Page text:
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Advancing climate informed decision-making tools for Alaska fishing communities through transdisciplinary research

Bering Sea fishing communities are on the frontline of climate change. Climate-driven effects have directly impacted the social, economic, and cultural systems of coastal communities and increased barriers to management of commercial and subsistence fisheries. Frontline fishing communities (FFC) in the Northern Bering Sea (NBS) region face unique challenges due to being highly remote and reliant on living marine resources for cultural cohesion, and food security and sovereignty.

These same communities have endured historical, social, and ecological ties to their environment, and thus have extensive local and Indigenous traditional ecological knowledge (ITEK) on the Bering Sea ecosystem. Concurrently, there can be a divergence in the scale and scope of climate-informed information and adaptive responses within Bering Sea fisheries and fishing communities.

This has consequences for regional management and locally relevant decision-making and adaptation planning. Greater coordination across fisheries, fishing communities, climate scientists, and managers is needed to provide fisheries and FFC accessible and relevant climate information, inclusive of local and ITEK, for effective climate adaptation. The goal of ACLIM3-B is to synthesize community-level climate observations, rooted in multiple forms of knowledge, and develop the processes and best practices to scale climate adaptation decision support tools for Bering Sea fisheries and FFC. By coordinating knowledge of climate impacts on species of concern, this project can reflect different perspectives to better inform effective adaptive strategies.

Species of concern include those marine organisms with cultural, spiritual, and economic significance. Drawing from strong partnerships and transdisciplinary methods, this work has four objectives: 1) Engage in partnership building and knowledge sharing to strengthen the bidirectional flow of information among frontline Bering Sea fishing communities, resource managers, and climate change modelers; 2) Co-develop participatory methods to build a shared understanding of community- and fishery-level climate change impacts and effects on food security and risk and adaptation effectiveness; 3) Collaborate on food security assessment methods for Bering Sea fishing communities to support community resilience and adaptation efficacy; and 4) Utilize existing management on-ramps to incorporate climate change information, forecasts, indices and context from multiple knowledge sources into management pathways and processes.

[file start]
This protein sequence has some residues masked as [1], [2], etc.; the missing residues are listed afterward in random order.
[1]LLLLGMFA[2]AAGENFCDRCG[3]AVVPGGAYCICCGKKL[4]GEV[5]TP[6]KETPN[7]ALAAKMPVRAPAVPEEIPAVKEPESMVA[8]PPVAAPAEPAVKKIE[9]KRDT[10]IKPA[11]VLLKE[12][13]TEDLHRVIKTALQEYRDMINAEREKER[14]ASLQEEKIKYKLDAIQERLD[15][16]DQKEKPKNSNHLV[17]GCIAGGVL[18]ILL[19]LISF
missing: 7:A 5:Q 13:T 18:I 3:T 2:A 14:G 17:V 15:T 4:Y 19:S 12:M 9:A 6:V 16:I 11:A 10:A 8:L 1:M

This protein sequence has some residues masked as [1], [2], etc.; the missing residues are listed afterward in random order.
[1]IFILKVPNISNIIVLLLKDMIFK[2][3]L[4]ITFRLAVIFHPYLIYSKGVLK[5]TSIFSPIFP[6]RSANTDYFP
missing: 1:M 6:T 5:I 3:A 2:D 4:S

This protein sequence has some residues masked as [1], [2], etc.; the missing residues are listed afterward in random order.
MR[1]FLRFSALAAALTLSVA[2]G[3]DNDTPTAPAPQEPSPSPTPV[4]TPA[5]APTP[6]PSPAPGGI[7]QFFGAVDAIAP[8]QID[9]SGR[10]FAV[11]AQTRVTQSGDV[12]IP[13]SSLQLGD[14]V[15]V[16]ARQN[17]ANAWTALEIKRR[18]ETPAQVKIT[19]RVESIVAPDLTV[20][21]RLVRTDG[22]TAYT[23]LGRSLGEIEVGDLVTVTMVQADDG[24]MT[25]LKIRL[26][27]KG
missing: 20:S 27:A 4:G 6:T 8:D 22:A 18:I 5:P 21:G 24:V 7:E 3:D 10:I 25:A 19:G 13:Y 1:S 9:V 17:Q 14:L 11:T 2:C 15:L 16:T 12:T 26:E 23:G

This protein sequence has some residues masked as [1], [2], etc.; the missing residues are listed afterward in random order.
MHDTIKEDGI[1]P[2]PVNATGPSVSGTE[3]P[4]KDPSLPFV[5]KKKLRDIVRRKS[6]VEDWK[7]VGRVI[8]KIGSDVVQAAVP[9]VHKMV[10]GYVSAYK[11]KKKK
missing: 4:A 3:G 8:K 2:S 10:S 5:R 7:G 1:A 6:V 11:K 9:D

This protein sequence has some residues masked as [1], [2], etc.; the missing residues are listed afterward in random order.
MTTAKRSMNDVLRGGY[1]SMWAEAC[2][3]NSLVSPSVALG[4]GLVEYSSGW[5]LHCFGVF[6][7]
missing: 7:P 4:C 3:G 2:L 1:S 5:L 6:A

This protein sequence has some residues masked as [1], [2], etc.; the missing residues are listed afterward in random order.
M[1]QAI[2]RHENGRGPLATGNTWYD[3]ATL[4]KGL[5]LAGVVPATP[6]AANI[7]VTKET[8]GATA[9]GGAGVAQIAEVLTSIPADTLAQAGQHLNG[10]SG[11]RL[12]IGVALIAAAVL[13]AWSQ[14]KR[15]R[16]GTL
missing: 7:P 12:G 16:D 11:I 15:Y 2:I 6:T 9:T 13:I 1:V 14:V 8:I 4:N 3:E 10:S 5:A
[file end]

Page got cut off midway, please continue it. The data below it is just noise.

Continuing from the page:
This project will advance understanding of climate impacts and adaptation for frontline fishing communities in the Bering Sea while aligning with regional, national, and global efforts to co-develop and test methods to strengthen locally determined adaptation planning. ACLIM-3B directly links to North Pacific Fishery Management Council (NPFMC) research priorities, NMFS Regional Action Plans, and NOAA climate and National Strategy for Seafood Resilience and Competitiveness. By bridging multiple knowledge systems, this research will facilitate a working knowledge network among FFC, Tribes, scientists, and NPFMC staff to coordinate climate information and forecasts for informed decision-making and management of “climate-ready fisheries”. Deliverables from the project support actionable advice and climate-informed decision-making to amplify community voices on food security and climate impacts, and enable remote NBS fisheries and FFCs to plan and respond to climate change. To ensure success, the research team represents diverse expertise across multiple partnerships including those with Tribal Councils, fishing associations, the NPFM Council, academic institutions, and NOAA Fisheries.

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